SharePoint Web Services Round Robin Service Load Balancer Event: EndpointFailure Process Name: w3wp Process ID: 6428 AppDomain Name: /LM/W3SVC/728495272/ROOT-1-129866768378254013 AppDomain ID: 2 Service Application Uri: urn:schemas-microsoft-com:sharepoint:service:82f426f16fb14278811f7cdce8c9912c#authority= urn:uuid:b217762e94f442b6b1c5d89a864f2a11&authority= https://servername:Port/Topology/topology.svc Active Endpoints: 1 Failed Endpoints:1 Affected Endpoint: https://servername:Port/serviceappGUID/ProfileService.svc  

Which tells me that when I try to access a site running on another farm (one which consumes the user profile service from the “services farm”) SharePoint tries to connect to the server this service runs on which is not accessible and for that gives you an error.

For me I draw the conclusion that it would be recommended to loadbalance the servers hosting your userprofile service application within your service farm to avoid that this server becomes the single point of failure.

SharePoint UPS SyncDB Maintenance

When I was reading Spencer Harbar’s blogpost on User Profile Service Application Sync Database Maintenance with the February 2012 Cumulative Update I was curious about what exactly will be changed storeprocedure-wise when you deploy the February 2012 CU. So before patching one of my test-environments I decided to do a simple check up front to see what is there storeprocedure-wise and compare it to the same output after the installation of the CU.

I found a nice blogpost on how to extract the StoreProcs of a database by David Cumps (here).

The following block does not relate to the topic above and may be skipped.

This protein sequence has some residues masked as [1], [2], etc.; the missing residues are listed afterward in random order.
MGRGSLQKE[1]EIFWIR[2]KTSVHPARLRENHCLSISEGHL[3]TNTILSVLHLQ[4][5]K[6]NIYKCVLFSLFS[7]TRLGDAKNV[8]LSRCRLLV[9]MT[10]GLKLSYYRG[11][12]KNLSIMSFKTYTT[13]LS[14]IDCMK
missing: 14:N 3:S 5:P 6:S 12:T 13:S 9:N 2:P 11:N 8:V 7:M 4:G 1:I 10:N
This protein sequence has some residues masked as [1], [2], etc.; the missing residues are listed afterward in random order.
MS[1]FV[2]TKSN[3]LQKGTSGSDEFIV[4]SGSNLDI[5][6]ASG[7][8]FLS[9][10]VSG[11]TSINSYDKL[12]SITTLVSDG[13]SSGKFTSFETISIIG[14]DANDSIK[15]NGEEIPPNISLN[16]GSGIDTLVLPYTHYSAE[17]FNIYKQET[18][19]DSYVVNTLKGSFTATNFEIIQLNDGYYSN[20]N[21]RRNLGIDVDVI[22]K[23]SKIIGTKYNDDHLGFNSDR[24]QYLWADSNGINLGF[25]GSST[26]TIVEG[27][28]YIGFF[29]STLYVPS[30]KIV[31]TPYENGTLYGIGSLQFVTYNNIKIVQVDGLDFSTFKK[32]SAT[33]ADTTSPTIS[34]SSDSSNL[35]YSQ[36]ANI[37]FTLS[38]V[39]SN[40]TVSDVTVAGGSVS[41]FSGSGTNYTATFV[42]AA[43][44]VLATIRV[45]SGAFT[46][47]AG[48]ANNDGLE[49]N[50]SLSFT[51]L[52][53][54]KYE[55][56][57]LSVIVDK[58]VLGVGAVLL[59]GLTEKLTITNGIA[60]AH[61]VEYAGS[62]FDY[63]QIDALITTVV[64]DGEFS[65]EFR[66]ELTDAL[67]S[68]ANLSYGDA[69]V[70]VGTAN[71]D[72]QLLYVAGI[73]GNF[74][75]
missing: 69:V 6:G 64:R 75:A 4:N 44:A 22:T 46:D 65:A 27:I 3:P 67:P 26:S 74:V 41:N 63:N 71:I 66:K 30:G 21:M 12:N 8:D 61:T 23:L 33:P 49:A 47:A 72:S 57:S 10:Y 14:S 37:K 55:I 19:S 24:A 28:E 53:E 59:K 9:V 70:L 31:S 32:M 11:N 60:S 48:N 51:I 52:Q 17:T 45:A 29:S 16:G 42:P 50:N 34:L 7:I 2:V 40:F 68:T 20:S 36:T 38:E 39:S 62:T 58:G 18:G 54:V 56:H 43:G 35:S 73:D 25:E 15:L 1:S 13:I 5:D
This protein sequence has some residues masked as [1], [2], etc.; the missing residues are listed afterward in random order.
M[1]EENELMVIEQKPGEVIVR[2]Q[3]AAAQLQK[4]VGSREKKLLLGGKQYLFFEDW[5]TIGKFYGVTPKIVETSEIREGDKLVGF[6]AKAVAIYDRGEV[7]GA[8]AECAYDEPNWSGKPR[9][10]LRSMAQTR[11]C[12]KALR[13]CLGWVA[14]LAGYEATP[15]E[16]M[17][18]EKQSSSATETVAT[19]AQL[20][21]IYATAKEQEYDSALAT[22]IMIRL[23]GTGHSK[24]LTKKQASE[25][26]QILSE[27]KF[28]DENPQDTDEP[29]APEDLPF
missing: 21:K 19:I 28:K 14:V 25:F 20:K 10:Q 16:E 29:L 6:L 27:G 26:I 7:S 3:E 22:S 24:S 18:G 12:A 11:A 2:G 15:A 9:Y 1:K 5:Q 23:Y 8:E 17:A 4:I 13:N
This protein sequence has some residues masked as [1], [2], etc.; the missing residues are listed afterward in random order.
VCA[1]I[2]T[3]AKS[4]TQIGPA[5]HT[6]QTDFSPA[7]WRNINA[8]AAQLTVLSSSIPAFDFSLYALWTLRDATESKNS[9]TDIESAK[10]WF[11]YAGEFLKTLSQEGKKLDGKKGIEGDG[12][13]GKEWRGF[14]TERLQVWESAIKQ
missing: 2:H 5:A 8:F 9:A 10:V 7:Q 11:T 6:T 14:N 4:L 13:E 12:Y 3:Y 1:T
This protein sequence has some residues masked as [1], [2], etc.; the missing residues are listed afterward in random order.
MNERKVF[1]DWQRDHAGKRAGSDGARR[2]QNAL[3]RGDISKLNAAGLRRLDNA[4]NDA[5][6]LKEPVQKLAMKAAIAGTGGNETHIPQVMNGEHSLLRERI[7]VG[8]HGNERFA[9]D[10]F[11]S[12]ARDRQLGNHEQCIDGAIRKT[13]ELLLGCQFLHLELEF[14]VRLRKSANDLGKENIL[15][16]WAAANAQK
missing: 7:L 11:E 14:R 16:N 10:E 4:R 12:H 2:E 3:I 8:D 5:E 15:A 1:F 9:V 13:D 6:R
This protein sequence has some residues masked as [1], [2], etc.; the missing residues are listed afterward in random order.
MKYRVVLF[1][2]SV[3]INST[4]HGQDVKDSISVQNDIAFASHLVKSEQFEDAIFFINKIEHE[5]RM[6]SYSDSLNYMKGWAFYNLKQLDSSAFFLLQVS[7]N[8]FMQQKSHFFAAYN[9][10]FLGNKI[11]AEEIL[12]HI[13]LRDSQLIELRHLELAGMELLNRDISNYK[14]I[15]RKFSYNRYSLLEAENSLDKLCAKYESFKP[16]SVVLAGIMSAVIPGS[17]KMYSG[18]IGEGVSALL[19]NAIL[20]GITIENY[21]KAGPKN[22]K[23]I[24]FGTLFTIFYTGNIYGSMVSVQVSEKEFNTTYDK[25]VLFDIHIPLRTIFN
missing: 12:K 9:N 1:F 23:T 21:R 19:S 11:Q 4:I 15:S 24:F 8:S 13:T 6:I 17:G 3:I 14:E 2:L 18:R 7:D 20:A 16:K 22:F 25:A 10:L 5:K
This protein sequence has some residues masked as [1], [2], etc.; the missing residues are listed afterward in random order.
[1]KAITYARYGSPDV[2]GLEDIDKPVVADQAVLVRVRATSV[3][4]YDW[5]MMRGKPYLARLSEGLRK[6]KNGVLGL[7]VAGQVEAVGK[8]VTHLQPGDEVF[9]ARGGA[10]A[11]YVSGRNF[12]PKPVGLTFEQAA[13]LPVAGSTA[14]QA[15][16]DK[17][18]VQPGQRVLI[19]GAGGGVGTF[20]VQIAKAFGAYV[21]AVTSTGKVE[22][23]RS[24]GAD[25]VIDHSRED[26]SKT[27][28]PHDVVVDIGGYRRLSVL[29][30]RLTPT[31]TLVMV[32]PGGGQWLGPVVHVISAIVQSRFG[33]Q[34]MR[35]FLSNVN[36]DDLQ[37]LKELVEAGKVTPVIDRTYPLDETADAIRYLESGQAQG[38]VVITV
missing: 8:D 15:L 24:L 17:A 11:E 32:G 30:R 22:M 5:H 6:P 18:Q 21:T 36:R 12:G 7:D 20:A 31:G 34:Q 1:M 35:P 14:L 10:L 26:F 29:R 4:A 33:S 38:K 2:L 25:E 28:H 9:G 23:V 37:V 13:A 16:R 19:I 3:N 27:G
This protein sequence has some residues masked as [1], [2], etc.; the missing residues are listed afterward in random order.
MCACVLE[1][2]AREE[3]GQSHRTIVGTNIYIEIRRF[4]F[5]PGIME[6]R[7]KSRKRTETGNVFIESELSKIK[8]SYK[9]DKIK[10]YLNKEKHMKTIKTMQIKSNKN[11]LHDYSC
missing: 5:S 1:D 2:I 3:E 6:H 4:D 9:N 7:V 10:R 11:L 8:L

Here is the output of my comparison (As Spencer mentions in his blogpost there is a lot of updating of existing storeprocs and even the db schema update) I was just curious about what has been removed and what has been added.

Store Procedure Removed with  CU Added with CU



























Crawl error: Crawling ganttview.aspx

A very interesting error crossed my way the last week, you will find it in your SharePoint crawl log and it looks somewhat like this:


Which tells you that you can not crawl SharePoint2010’s ganttview.aspx which is the gantt view you can create for task lists or project task lists.

As often you can find the answer to this issue in the Microsoft forums:

Here is the solution suggested in the post. (I tested it in my environment and after changing the registry key suggested in the solution (and an reboot) the error went away)

Go to Registry editor in your SharePoint indexing server.

Navigate the following path within the registry editor:

HKEY_LOCAL_MACHINE\SOFTWARE\Microsoft\Office Server\14.0\Search\Global\Gathering Manager

Find the ‘UserAgent‘ key and change to:

Mozilla/4.0 (compatible; MSIE 7.0; Windows NT 6.1; Trident/4.0; SLCC2; .NET CLR 2.0.50727; .NET CLR 3.5.30729; .NET CLR 3.0.30729; Media Center PC 6.0; InfoPath.3; .NET4.0C; MS-RTC LM 8; Tablet PC 2.0)

A restart of the server is required!

A big thank you goes out to the author of this solution ssaz in the Microsoft forums.